Normally used in dentist’s offices and hospitals, nitrous oxide—yes, laughing gas—is starting to turn up again in ambulances in some rural areas where medical workers with clearance to provide more traditional painkillers often aren’t on board.
It gives advanced emergency medical technicians, who are a step down from higher-level paramedics, a way to help relieve patients’ pain and anxiety on what can sometimes be long trips to a hospital.
“For someone to be in pain for that extended period of time, you know we want to try to ease that,” said Scott Brinkman, chief of emergency medical services in Stowe, a ski resort town that sees many related injuries and started using nitrous a year ago.
Nitrous oxide equipment has been sold to ambulance crews in at least 30 states in the past three years, including Maine, New York, North Dakota, Oregon, Texas and Wisconsin, according to Henry Schein Medical, the sole distributor of the version for ambulances.
Nitrous has been more commonly used in ambulances in Europe and Australia.
Nitrous oxide is also not an opioid, a bonus as the country grapples with a drug crisis. Experts have blamed prescription opioids for spikes in overdoses, and some patients simply might not want to be given an opioid, or their injury doesn’t require something so strong.
In Stowe, for example, a woman who dislocated her shoulder asked not to be given narcotics because she was recovering from addiction, Brinkman said.
The drug also bridges the gap between a cold pack and narcotics, said Michael Chiarella, director of operations at Richmond Rescue in Richmond, Vermont, which also handles many injuries suffered at a nearby ski resort.
The drug is delivered by breathing through a mask or tube that the patient holds so they can regulate how much they are getting.
“It’s fast-acting and it wears off,” said Jeremy Oleson, an advanced EMT and chief of the fire department in Twin Mountain, New Hampshire.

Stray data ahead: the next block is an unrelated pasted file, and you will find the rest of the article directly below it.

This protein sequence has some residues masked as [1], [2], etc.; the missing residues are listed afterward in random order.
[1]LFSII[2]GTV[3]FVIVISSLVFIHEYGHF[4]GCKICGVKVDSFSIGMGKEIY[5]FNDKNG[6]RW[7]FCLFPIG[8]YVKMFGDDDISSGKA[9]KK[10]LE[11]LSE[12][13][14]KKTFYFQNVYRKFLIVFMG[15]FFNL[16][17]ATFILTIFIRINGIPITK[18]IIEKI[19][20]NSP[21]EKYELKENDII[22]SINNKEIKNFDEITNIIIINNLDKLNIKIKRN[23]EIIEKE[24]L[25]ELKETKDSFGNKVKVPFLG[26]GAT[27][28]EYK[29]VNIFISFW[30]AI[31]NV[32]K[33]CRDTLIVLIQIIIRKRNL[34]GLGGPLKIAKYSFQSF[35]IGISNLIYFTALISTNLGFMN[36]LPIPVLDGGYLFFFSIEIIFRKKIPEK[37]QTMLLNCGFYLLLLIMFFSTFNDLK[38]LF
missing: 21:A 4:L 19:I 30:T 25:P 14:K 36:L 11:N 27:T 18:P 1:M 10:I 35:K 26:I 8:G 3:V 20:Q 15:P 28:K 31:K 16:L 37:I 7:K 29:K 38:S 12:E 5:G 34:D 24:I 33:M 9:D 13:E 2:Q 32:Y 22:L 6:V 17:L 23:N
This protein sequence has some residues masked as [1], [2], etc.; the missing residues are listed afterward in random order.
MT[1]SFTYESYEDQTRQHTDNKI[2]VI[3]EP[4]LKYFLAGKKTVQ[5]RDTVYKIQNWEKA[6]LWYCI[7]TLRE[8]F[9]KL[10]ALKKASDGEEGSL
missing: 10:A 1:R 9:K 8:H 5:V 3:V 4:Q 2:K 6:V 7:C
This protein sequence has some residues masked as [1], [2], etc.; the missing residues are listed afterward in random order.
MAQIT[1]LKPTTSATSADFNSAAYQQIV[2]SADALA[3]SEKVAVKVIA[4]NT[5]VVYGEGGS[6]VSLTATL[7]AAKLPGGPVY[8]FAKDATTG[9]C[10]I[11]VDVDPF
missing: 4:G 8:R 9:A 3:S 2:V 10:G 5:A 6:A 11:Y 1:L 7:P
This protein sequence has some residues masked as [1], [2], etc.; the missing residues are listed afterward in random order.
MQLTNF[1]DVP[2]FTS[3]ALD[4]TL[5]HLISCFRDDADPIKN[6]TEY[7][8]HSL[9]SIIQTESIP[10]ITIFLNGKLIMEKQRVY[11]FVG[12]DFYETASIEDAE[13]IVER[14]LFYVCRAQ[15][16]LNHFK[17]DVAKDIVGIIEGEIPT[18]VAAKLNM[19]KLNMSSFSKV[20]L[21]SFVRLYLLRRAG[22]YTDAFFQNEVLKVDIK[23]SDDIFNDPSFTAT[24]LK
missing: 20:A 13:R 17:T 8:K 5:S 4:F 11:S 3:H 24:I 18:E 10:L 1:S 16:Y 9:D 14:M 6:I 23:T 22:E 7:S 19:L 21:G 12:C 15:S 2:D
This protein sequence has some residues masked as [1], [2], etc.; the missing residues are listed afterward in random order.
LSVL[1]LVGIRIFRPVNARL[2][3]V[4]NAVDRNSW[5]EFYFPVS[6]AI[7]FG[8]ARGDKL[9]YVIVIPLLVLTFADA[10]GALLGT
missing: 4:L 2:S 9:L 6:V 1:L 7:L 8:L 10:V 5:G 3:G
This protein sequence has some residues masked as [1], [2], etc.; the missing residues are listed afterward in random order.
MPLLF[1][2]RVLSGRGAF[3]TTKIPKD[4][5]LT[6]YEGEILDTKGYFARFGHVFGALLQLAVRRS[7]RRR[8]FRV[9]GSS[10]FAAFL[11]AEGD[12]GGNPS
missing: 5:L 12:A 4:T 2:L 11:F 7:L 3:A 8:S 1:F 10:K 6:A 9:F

Nitrous was used on some ambulances in the 1980s and 1990s until the product line was sold. The portable product is now back on the market with another manufacturer.
The renewed use of nitrous on ambulances comes as some states have begun to allow advanced EMTs, which have less training than paramedics, to administer it, in line with national guidelines.
Stowe, a largely volunteer squad, is adding a unit to a second ambulance this fall at a cost of about $3,800, plus costs for disposable supplies and some cleaning agents, as well as the nitrous cylinders, which cost about $14 to refill. Brinkman estimates the drug costs less than $10 per use once the equipment is purchased.
Not all is rosy. Nitrous oxide in and of itself has the potential to be used as a recreational drug and can be misused by providers and patients, or can be stolen for personal use or sale on the street, according to the American Ambulance Association.
And while it has its advantages, nitrous oxide also can cause nausea, vomiting and light-headedness, which could cause complications with some patients, said Dr. Edward Yaghmour, chairman of the American Society of Anesthesiologists’ Committee on Obstetric Anesthesia.
The gas cannot be used in patients with head injuries, or who have abdominal pain or pulmonary concerns.
Nitrous helped Nick Chegwidden, an EMT himself, after he fell while skiing at Stowe Mountain Resort in March and the edge of his ski cut his leg.
His adrenaline kicked in, he said, but by the time the ambulance arrived 30 to 40 minutes later, he was in pain. He couldn’t move his foot, so he was also having anxiety. The advanced EMT crew gave him nitrous.
“So for the transport,” he said, “I was calm and comfortable.”
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